Auckland War Memorial Museum has a new boss, more than a year after controversial director Vanda Vitali resigned.

Roy Clare, chief executive of the Museums, Libraries and Archives Council (MLA) in England, will take over from interim director Sir Don McKinnon.

Canada-born Ms Vitali's three years at the museum were dogged by disputes which saw her at odds with members of World War 2 Bomber Command and the family of Mt Everest conqueror, the late Sir Edmund Hillary.

Sir Ed's children, Peter and Sarah, had threatened legal action against the museum in a bid to regain control of his diaries, writings and family photographs.

A court battle between the two parties was finally averted after the intervention of Prime Minister John Key's office.

In 2008, Ms Vitali upset World War 2 veterans when she overturned an agreement by former director Rodney Wilson to place a Bomber Command memorial in the museum.

The memorial - a 467kg sculpture - was to be placed in a site suggested by Wilson, but the plan was scuttled after fears it would overshadow other displays.

Ms Vitali was blamed for the move and criticised by veterans who suggested the turnaround was disrespectful and the museum was reneging on an agreement.

In November 2008 the museum and veterans finally reached agreement on the unveiling and display of the memorial.

Ms Vitali also oversaw museum restructuring which resulted in 46 jobs being lost.

Mr Clare, too, presided over 30 redundancies at MLA after eight of the organisation's nine regional agencies were wound down in 2008, British publishing industry news magazine the Bookseller reported.

Auckland War Memorial Museum Trust Board chairman Dr William Randall said Mr Clare would bring a wealth of experience to the museum, along with an exceptional leadership style.

Since 2007, Mr Clare has been chief executive of the MLA, which is responsible for the accreditation of museums, the designation of outstanding collections and the administration of schemes to enhance collections.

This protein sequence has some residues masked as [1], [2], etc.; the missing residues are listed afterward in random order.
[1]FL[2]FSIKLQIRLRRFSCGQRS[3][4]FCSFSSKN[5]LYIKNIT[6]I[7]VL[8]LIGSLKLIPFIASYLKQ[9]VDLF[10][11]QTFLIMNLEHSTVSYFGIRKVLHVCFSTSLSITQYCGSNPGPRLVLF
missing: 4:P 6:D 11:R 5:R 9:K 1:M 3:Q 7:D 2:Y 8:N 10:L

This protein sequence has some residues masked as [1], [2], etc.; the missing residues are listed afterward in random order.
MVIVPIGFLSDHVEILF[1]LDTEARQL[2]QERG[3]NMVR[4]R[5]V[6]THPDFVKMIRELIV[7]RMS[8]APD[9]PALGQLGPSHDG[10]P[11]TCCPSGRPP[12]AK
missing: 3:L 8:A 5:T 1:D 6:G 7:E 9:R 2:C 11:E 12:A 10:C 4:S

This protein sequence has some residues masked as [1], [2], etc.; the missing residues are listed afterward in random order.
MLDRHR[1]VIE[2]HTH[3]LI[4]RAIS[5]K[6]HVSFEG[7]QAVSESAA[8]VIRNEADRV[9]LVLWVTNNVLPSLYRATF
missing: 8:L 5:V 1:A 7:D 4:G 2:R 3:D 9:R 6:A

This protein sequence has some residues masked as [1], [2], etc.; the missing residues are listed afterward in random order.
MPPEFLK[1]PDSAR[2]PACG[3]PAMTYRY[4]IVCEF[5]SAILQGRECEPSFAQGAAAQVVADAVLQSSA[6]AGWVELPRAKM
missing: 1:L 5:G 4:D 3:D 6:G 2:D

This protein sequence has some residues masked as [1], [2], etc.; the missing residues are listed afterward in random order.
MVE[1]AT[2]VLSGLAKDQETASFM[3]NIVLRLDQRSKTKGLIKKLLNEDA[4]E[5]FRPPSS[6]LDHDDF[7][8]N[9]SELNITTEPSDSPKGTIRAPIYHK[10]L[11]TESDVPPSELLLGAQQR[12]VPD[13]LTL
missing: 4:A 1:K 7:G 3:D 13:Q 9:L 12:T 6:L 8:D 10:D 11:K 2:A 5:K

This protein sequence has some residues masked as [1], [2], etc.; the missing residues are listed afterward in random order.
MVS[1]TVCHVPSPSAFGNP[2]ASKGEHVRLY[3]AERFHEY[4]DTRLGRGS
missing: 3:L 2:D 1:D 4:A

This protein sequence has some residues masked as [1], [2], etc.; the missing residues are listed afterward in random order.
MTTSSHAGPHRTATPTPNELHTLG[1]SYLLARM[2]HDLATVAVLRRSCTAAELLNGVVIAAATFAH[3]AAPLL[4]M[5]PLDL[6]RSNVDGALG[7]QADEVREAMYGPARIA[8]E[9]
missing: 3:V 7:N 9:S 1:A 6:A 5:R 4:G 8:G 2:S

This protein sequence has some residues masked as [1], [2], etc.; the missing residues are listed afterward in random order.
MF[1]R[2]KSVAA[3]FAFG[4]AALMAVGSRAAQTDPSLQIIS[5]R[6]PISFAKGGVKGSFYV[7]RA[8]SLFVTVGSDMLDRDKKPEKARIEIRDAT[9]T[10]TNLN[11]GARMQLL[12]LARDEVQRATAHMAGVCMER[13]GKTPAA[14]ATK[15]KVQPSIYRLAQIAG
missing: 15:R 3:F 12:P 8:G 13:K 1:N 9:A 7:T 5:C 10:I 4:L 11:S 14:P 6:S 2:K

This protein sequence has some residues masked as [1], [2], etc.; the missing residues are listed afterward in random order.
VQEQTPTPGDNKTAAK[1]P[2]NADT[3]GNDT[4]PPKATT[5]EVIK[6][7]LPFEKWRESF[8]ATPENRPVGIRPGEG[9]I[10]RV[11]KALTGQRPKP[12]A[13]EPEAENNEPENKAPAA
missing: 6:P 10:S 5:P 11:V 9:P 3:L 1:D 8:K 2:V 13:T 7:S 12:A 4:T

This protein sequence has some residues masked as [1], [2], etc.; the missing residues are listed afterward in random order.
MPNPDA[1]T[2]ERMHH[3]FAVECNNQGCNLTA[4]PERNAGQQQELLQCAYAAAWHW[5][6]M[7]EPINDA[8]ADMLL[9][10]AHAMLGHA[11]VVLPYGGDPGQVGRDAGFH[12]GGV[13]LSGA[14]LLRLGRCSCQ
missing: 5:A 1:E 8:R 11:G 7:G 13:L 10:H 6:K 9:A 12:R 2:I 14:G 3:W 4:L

He was also the director of the National Maritime Museum in Greenwich for seven years.

In a note to Auckland Museum staff, Mr Clare said he looked forward to investing in the people who worked in the museum, ensuring they had the professional capacities to compete across the world.

"Sustainable museums are those that share collections, engage audiences and reach beyond their walls; these are vital ideas in a time when economies across the globe are not yet in full recovery.

"New Zealand has a long, rich history and I see Auckland as a city at the very heart of the nation's global influence and appeal. The Auckland Museum has a fabulous collection and is able to engage people in countless stories of human endeavour, heroism, passion, suffering, success and resilience.

"In tackling these themes I look forward very much to leading and working with a talented team. Together we will build up scholarship, continue to reflect and respond to Maori culture and produce exhibitions and programmes that inform, surprise and entertain."

In June 2007, Mr Clare was made a Commander of the Order of the British Empire for his services to museums.